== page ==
# Zulip Chat Archive

## Stream: new members

### Topic: Cast weirdness

#### Neil Strickland (Mar 20 2019 at 11:27):

Can anyone help me to understand what is going on here?

lemma L (n : ℤ) (p : n ≥ 0) (q : n < 1) : true := begin have h0 : n = n.nat_abs := int.eq_nat_abs_of_zero_le p, have h1 : (1 : ℤ) = ((1 : ℕ) : ℤ) := dec_trivial, rw[h0,h1] at q, -- Now q : ↑(int.nat_abs n) < ↑1 have h2 : n.nat_abs < 1 := (@nat.cast_lt ℤ _ n.nat_abs 1).mp q, end

Lean rejects `h2`

with a type mismatch error. It says that `q`

has the following type:

@has_lt.lt int int.has_lt (@coe nat int (@coe_to_lift nat int (@coe_base nat int int.has_coe)) (int.nat_abs n)) (@coe nat int (@coe_to_lift nat int (@coe_base nat int int.has_coe)) 1)

This seems sensible. However, it says that `q`

is expected to have a different type, the description of which takes 70 lines or so. The difference seems to involve some kind of issue with typeclass inference and possibly different coercion functions, but I have not been able to understand this properly. I have tried a number of other syntax variants without any more success.

#### Mario Carneiro (Mar 20 2019 at 11:35):

The coercion `nat -> int`

is not a specialization of the generic coercion `nat -> A`

, so it has its own theorems

#### Mario Carneiro (Mar 20 2019 at 11:36):

I think this one is `int.coe_nat_lt`

#### Kevin Buzzard (Mar 20 2019 at 11:41):

https://github.com/leanprover-community/mathlib/blob/master/docs/extras/casts.md

Witness the asymmetry with nat -> int e.g.

import data.complex.basic example (q : ℕ) : (q : ℤ) = (3 : ℕ) → q = 3 := int.of_nat_inj example (q : ℕ) : (q : ℚ) = (3 : ℕ) → q = 3 := nat.cast_inj.1 example (q : ℕ) : (q : ℝ) = (3 : ℕ) → q = 3 := nat.cast_inj.1 example (q : ℕ) : (q : ℂ) = (3 : ℕ) → q = 3 := nat.cast_inj.1 example (q : ℤ) : (q : ℚ) = (3 : ℤ) → q = 3 := int.cast_inj.1 example (q : ℤ) : (q : ℝ) = (3 : ℤ) → q = 3 := int.cast_inj.1 example (q : ℤ) : (q : ℂ) = (3 : ℤ) → q = 3 := int.cast_inj.1 example (q : ℚ) : (q : ℝ) = (3 : ℚ) → q = 3 := rat.cast_inj.1 example (q : ℚ) : (q : ℂ) = (3 : ℚ) → q = 3 := rat.cast_inj.1 example (q : ℝ) : (q : ℂ) = (3 : ℝ) → q = 3 := complex.of_real_inj.1

The problem is that one of the constructors of int is `int.of_nat`

and so for reasons apparently to do with efficiency they use it as the coercion. Given that "efficiency" and "definition of nat" together imply an immediate contradiction, I've never seen the logic -- but then again IANACS...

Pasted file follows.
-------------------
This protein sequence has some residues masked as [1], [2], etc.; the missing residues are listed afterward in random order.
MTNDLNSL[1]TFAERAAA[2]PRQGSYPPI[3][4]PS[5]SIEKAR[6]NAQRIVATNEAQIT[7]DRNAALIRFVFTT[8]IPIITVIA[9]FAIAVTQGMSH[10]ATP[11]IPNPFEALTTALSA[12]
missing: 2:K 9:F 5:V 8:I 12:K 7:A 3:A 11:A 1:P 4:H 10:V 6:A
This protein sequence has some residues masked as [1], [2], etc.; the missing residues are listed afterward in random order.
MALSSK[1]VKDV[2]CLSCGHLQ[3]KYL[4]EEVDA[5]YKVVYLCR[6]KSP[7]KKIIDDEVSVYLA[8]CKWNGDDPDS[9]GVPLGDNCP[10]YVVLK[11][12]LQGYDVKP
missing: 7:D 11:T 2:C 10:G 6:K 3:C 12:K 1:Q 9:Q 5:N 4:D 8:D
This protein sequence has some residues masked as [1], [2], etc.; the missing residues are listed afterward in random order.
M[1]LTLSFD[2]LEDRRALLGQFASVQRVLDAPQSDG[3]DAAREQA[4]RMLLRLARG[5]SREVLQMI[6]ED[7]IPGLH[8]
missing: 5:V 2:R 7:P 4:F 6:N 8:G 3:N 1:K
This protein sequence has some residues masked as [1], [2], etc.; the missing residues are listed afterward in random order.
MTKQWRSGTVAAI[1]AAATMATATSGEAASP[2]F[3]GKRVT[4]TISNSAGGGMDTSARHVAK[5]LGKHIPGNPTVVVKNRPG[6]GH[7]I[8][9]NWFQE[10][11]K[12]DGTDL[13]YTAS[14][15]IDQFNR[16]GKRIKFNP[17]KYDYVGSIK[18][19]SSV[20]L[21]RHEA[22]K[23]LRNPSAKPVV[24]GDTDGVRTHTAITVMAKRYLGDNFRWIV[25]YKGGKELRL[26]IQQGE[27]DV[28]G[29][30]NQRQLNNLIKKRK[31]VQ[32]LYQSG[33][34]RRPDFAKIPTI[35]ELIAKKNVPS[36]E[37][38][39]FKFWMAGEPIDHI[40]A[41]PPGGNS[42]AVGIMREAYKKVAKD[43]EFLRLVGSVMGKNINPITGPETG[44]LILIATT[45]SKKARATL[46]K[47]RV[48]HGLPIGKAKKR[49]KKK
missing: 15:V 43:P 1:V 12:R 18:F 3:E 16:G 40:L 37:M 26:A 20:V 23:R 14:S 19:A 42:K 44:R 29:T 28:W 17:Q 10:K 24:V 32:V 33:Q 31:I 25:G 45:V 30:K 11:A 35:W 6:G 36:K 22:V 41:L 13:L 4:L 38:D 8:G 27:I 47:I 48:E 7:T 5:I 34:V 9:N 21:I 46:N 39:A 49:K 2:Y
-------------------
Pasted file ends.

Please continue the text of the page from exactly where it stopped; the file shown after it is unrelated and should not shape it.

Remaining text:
#### Mario Carneiro (Mar 20 2019 at 11:42):

note that `nat`

is actually the most efficient VM natural numbers type, because of native support

#### Neil Strickland (Mar 20 2019 at 11:42):

Thanks. I now see that it also works to rewrite with `int.nat_cast_eq_coe_nat`

at an appropriate point.

#### Kevin Buzzard (Mar 20 2019 at 11:52):

Just in case you didn't know:

import tactic.linarith example (n : ℤ) (p : n ≥ 0) (q : n < 1) : n = 0 := by linarith

#### Gun Pinyo (Aug 11 2019 at 23:29):

Hi there, I have a question regarding coercion. Consider the following code:

section variables (n : ℕ) (i : fin n) #check (i : fin (n +1)) -- ↑i : fin (n +1) #reduce (infer_instance : has_coe (fin n) (fin (n +1))) -- error #reduce (i : fin (n +1)) -- nat.cast (i.val) end

I want to cast `i`

from `fin n`

to `fin (n +1)`

. This is fine using `(i : fin (n +1))`

.

The `#check`

mention `↑`

in which I believe it is something to `has_coe`

class so I dig deeper to understand the function behind it, however, it fails to find such an instance. At this point, I am really confused so I change `#check`

to `#reduce`

and get `nat.cast (i.val)`

.

My question is that why `#reduce`

successfully find the instance but `infer_instance`

doesn't. Is there another way to cast things without using `has_coe/has_lift`

?

#### Kevin Buzzard (Aug 11 2019 at 23:52):

What's the definition of nat.cast? Just right click on it in vs code and go to the definition, and it might give some insight into what's going on

#### Kevin Buzzard (Aug 11 2019 at 23:54):

Oh! Isn't this the function which defines a map from nat to any structure with zero and one and add or something? So maybe the cast is going via nat and isn'ta direct coercion

#### Mario Carneiro (Aug 12 2019 at 02:02):

There is no direct map from `fin n`

to `fin (n+1)`

, so `has_coe`

fails. However `has_coe_t`

probably succeeds and that's what the up arrow actually uses. As kevin says, the actual map goes via `nat`

Last updated: May 09 2021 at 20:11 UTC